For those of you in America or from America, I’d like to wish you a very merry Thanksgiving. For the rest of you, I hope you have a great day.
I knew, going into November, that NaNoWriMo might not happen. The first couple days I was going to be a writing convention, I have a massive work deadline coming up in early December, plus, there’s that whole family and holiday thing you might have noticed is happening. But still, I had hope and plans.
However, I’ve had to take a step back and reassess. Here are my:
5 Steps For Avoiding Burn Out
Step 1 – Recognize Your Limits
As my work deadline approaches, my day-job hours have kept growing, eating into my writing time. When Tuesday turned into a 14-hour workday, I just couldn’t handle it. I tossed about 200 words on the page and crashed out hard.
I was too plain exhausted to pull out more words. I now know that 10-12 hours is about all the productivity I have in me during a given day. If work uses it up, then I have to recognize that it’s okay for me to let the writing slip a little.
Step 2 – Reassess Your Goals
This past Monday, I decided to stop worrying about stretching a middle-grade novel to 50,000 words and toss my blog post word count into my NaNoWriMo total. (I’m a rebel!)
I felt disappointed in myself, in my progress, in the fact that I couldn’t stretch myself to make it work. However, looking back on my past NaNoWriMo wins, they happen when life and day job aren’t getting in the way and I admitted at the start of this month that they might.
As the month wears on, I’m contemplating aiming for 1,000 words a day (on average) instead of that NaNo dream of 1,666 words per day. I hate to concede, but at some point, you have to recognize when you’re burning the candle at both ends, you’re gonna get burnt out.
Step 3 – Recognize Your Needs
I have a chocolate stash, easy microwave dinners, and a comfy bed. Despite my writer-self telling me it is, getting my word count in is honestly a want, not a need. In order to get words in, I need 3 things:
- Energy – I need to not have used all my energy at work. I need to be reasonably rested. I need to be able to focus on things without my vision blurring over.
- Cope – I need energy and a minimal of top-priority things fighting for my attention. Being able to prioritize and feel like I’m at least treading water, not actively sinking helps a lot.
- Downtime – I used to have a commute to contemplate story ideas. These days? I’ve got a 9-minute commute which is amazing and I love. But doesn’t give me quiet time to think. Maybe I need to start using that elliptical I picked up second hand and spend that time on story contemplation. Or keep watching the new Duck Tales, because my brain needs a break. I cannot keep going from 12 hours at my day job staring at code directly home to write. It’s breaking me.
Step 4 – Give Yourself Credit
You might be disappointed in your output – your word count, your plotting, your writing itself. Your story might be a hot mess. But those experts say that it takes 10,000 hours of something to become an expert. You’re working on writing under pressure, practicing deadlines, and even if you’re missing them?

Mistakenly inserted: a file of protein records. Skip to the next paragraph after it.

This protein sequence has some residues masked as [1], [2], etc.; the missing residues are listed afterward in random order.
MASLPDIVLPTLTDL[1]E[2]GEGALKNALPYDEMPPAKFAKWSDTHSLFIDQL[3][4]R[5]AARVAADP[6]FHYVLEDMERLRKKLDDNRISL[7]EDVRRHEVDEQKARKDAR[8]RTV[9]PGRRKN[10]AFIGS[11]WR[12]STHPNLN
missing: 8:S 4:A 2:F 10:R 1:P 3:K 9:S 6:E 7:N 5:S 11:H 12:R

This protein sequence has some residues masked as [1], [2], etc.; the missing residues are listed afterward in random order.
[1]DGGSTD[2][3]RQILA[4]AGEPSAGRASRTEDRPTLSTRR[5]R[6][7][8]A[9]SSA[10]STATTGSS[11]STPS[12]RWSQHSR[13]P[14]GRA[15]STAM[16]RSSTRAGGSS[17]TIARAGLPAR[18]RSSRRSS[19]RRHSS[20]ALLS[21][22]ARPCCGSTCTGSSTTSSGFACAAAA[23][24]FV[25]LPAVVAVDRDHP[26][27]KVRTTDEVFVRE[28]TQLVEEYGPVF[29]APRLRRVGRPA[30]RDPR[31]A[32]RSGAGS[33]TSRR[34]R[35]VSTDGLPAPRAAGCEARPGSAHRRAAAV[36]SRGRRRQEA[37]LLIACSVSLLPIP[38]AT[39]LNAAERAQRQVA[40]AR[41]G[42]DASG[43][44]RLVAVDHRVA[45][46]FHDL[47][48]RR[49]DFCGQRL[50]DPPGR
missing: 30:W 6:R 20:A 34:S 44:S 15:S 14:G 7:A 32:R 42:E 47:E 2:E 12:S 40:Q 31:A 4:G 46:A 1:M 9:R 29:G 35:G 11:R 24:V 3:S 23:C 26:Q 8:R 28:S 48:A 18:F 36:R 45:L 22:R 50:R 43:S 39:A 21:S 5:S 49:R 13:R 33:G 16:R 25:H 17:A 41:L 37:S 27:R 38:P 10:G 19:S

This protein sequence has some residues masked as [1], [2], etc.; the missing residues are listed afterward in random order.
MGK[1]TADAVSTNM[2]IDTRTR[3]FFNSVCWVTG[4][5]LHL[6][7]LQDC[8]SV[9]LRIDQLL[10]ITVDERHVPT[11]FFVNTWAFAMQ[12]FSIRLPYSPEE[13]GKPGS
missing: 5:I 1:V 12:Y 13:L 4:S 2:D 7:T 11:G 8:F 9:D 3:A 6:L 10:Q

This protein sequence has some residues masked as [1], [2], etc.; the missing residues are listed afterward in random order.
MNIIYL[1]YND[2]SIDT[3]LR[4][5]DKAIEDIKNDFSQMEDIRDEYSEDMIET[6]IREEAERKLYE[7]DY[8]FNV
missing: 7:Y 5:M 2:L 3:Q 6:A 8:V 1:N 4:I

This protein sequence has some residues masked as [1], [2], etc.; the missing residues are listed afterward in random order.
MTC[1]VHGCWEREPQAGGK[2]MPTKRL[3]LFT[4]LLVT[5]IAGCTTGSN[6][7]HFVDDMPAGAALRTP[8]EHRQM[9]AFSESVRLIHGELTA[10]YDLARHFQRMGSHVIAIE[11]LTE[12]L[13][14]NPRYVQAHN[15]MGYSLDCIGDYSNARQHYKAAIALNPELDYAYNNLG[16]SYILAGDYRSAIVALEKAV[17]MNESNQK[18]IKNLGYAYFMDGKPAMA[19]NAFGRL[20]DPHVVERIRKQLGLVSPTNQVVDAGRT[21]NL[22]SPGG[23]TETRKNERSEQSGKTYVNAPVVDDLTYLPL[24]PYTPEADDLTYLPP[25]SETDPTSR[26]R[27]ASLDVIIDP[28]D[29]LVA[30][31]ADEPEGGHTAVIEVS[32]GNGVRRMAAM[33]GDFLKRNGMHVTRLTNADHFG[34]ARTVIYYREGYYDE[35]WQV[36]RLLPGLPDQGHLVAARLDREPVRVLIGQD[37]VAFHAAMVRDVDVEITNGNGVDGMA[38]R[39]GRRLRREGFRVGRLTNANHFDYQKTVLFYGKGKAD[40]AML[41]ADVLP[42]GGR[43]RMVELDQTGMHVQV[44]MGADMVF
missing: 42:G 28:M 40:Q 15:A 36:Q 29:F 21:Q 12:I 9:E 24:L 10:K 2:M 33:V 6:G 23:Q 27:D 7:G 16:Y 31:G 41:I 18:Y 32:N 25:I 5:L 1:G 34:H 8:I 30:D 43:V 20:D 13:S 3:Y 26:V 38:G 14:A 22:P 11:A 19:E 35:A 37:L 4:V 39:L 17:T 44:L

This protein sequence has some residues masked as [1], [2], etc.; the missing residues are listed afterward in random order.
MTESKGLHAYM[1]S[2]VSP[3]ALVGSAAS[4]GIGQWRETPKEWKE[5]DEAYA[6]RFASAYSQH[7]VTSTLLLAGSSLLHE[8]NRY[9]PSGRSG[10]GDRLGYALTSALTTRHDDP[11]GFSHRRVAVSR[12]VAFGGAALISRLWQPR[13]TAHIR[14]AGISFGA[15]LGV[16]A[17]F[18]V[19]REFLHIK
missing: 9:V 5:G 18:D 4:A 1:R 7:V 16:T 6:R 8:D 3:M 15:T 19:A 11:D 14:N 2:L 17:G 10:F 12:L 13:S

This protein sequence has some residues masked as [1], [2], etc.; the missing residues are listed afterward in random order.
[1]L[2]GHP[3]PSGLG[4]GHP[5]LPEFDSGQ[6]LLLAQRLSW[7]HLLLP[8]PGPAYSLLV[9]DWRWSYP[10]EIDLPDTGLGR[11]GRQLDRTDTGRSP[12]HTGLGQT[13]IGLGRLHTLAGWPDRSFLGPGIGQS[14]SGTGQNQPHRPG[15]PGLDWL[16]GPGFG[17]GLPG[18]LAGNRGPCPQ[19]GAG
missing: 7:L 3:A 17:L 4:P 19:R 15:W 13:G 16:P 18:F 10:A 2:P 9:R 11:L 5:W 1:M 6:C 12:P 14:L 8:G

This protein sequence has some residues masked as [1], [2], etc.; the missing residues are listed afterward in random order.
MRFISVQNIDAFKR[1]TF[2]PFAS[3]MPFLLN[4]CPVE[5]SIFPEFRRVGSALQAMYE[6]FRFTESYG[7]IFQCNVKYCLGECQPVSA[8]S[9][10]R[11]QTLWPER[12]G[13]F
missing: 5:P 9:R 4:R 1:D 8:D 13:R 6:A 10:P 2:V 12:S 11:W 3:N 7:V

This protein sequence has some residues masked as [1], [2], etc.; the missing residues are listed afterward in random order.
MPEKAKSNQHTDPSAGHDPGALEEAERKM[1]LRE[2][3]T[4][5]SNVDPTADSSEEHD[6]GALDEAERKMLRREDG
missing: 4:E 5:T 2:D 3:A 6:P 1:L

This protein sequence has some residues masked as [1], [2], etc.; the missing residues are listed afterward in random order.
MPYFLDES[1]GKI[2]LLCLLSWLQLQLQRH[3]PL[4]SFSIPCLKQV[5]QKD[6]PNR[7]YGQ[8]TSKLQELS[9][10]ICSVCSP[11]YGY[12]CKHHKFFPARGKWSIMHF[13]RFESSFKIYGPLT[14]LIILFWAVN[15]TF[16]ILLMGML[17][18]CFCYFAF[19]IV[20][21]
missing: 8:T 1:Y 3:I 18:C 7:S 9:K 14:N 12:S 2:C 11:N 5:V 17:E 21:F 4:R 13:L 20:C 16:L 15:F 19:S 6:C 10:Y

- A – They give a great breeze when they race by
- B – You’re still closer to the end of your novel than you were before you started. Be it 50 words or 50 pages, you’re making progress.
- C – You likely have a better idea of what you want your novel to look like. Be it “I know how to fix this” or even just “now I know that won’t work”
- D – You likely have a better feel for your characters and their voices. Maybe you’ll have to start over from scratch… but I bet when you look at it again, you might find sections you can use wholesale.
Step 5 – Practice Gratitude
I don’t know what things in your life make you smile, but hopefully, there are many things. And if not? Maybe it’s time to make changes that will get you there.
For me? I’m grateful for many things:
- My friends and family who love and care for me – and have me lined up to attend 3 Thanksgiving celebrations on 3 consecutive days.
- How supportive my friends, family, and writing community are.
- My quiet, comfortable home where I write.
- My day job that stretches my skills, teaches me more, and is full of welcoming and enthusiastic people.
- My creativity and writing skills
- That I learned how to touch type.
- Electricity and the internet. Because my life kinda revolves around them.
- My health (and health insurance).
- Um… I feel like this is when I should say something “and viewers like you”
If you’re starting to feel strung out, look at why. Is it because you’re not used to writing so much and it’s taking an adjustment period? Or is it because your non-writing obligations and life are taking their own toll on you. Only you can decide if you can cut things out of your life, or if your writing needs to be trimmed back a bit.
Have you had to deal with burn out? Did you just take a break or were there other things that helped? Let me know!
Wishing you all a happy and drama-free Thanksgiving.